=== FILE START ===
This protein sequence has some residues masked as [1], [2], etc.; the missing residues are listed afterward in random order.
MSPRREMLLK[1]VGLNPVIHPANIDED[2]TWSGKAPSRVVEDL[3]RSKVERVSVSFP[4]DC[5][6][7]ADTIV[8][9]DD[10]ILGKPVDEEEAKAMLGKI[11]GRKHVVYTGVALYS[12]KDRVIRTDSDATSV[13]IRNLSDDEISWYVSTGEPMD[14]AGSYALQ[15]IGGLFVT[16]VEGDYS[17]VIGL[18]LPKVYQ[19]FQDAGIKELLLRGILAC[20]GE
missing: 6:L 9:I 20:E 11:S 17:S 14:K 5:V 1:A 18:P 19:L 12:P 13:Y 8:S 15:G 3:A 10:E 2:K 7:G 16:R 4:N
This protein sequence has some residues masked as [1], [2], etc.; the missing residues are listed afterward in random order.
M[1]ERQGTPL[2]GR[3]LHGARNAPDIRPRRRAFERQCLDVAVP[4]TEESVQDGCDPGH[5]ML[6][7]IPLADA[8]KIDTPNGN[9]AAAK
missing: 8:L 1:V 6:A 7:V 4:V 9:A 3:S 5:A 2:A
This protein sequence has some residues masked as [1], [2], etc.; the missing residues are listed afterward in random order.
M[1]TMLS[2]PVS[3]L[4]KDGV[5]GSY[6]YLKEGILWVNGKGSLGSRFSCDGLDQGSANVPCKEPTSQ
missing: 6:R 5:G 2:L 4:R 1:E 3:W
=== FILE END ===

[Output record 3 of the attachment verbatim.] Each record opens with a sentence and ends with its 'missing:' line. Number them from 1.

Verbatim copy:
This protein sequence has some residues masked as [1], [2], etc.; the missing residues are listed afterward in random order.
M[1]TMLS[2]PVS[3]L[4]KDGV[5]GSY[6]YLKEGILWVNGKGSLGSRFSCDGLDQGSANVPCKEPTSQ
missing: 6:R 5:G 2:L 4:R 1:E 3:W